The ugliness of the cultural-appropriation debate
A fashion brand has been denounced for putting white models in cornrow wigs.
Japanese fashion brand Comme des Garçons has been accused of cultural appropriation for sending white models down the runway wearing cornrow wigs during Paris Fashion Week. Hairstylist Julien d’Ys said he was inspired by ‘Egyptian princes’ and meant no offence, but he has since apologised for causing ‘hurt’.
While in days gone by it might have been acceptable just to laugh at the pretentiousness of these fashionistas (the clothes are as much an eyesore as the wigs), nowadays hairstyles can become a cultural crime, if worn by people of the wrong race. Kylie Jenner and Katy Perry have both caught flak for culturally appropriating cornrows in recent years. White people who wear dreadlocks have also come under fire. They are accused not of looking silly, but of plundering other cultures and perpetuating white supremacy.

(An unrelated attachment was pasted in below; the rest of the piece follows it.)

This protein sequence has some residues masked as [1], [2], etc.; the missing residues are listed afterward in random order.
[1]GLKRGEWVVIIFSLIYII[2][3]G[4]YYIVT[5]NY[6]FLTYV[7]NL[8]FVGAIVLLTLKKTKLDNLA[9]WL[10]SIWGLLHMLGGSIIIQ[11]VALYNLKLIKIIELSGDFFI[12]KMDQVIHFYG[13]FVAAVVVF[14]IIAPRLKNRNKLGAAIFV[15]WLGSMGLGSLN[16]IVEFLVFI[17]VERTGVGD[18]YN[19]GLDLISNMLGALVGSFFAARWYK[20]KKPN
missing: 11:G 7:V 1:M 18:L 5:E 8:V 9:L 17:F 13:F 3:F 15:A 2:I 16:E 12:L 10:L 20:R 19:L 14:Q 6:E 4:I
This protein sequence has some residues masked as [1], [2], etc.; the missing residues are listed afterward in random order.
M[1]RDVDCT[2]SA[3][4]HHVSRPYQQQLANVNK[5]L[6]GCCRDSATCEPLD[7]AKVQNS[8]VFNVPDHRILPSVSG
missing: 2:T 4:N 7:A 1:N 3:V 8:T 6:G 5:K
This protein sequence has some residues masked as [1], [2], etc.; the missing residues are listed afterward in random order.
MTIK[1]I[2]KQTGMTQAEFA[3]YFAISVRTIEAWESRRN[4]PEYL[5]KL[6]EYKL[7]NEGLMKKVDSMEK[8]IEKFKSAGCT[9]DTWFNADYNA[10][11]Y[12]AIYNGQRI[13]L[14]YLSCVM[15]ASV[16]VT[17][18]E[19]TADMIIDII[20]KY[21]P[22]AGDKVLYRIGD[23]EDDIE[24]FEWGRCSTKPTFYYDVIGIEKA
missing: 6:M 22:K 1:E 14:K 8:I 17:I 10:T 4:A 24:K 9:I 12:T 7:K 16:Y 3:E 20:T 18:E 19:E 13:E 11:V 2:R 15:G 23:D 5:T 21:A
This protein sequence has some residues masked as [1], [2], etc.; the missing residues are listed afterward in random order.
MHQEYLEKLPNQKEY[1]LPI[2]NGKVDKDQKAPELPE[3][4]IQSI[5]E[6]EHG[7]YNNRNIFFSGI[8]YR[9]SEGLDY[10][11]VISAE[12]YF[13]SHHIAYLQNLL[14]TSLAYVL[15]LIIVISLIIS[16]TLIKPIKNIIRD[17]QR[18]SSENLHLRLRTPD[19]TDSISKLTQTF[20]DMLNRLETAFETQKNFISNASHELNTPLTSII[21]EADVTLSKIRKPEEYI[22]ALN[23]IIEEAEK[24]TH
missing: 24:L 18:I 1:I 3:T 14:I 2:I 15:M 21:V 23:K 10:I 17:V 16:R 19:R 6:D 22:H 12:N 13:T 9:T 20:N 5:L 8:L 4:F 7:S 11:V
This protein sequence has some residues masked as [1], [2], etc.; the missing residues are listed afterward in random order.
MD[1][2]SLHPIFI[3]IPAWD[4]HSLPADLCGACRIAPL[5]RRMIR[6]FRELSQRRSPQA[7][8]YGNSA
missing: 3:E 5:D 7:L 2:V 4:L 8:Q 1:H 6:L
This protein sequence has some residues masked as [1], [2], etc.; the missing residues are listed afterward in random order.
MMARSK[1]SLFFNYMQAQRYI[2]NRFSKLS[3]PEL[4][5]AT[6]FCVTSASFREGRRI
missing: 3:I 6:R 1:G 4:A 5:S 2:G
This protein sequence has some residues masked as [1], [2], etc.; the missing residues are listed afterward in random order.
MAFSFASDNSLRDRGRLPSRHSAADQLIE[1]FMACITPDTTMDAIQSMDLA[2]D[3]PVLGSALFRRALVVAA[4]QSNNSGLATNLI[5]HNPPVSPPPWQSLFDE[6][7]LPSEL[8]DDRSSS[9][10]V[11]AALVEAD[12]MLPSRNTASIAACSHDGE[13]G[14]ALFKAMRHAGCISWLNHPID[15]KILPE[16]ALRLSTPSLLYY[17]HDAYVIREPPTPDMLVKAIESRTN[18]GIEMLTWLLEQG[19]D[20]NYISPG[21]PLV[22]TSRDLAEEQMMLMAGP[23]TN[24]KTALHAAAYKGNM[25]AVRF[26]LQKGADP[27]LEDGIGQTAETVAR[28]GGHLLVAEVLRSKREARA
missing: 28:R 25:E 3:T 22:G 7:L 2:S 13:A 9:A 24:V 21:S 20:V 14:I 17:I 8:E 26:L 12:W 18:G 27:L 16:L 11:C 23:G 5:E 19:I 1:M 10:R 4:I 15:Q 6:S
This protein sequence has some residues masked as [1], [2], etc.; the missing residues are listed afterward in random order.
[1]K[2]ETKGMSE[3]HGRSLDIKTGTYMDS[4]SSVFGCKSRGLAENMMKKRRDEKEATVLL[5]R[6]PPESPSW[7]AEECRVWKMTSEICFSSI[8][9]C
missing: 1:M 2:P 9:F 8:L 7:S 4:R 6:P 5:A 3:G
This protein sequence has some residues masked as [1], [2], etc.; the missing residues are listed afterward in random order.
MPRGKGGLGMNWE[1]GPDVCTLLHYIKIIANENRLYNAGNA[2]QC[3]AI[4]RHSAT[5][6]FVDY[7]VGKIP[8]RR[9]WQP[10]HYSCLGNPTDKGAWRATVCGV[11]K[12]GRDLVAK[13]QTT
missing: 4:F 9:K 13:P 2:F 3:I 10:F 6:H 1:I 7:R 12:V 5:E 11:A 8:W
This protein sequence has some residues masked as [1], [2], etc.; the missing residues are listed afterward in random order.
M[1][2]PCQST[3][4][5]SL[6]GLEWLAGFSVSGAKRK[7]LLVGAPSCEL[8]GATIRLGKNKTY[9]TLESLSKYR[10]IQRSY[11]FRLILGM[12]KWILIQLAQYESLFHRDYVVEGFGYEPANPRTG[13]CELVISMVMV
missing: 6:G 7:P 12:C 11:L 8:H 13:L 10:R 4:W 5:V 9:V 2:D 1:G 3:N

In the topsy-turvy world of wokeness, challenging this alleged form of ‘racism’ results in the strict policing of racial boundaries. Artists and designers are, in effect, told to avoid finding inspiration in cultures that are not ‘their own’. In this way, culture becomes racialised, and yet this is presented as enlightened and progressive. What’s more, alleged left-wingers find themselves talking about trivialities like hair, while the real material issues affecting ordinary people are downgraded.
Indeed as the Comme des Garçons row rumbled on, members of the CGT union and some gilets jaunes were protesting outside the Mobilier National, where a Hermès catwalk show was taking place. One of the protesters cracked an egg on a Vogue editor’s head. Strangely, these protesters were more concerned about cuts to their pensions than the cultural crimes that may or may not have been committed on the catwalk.
Picture by: YouTube.
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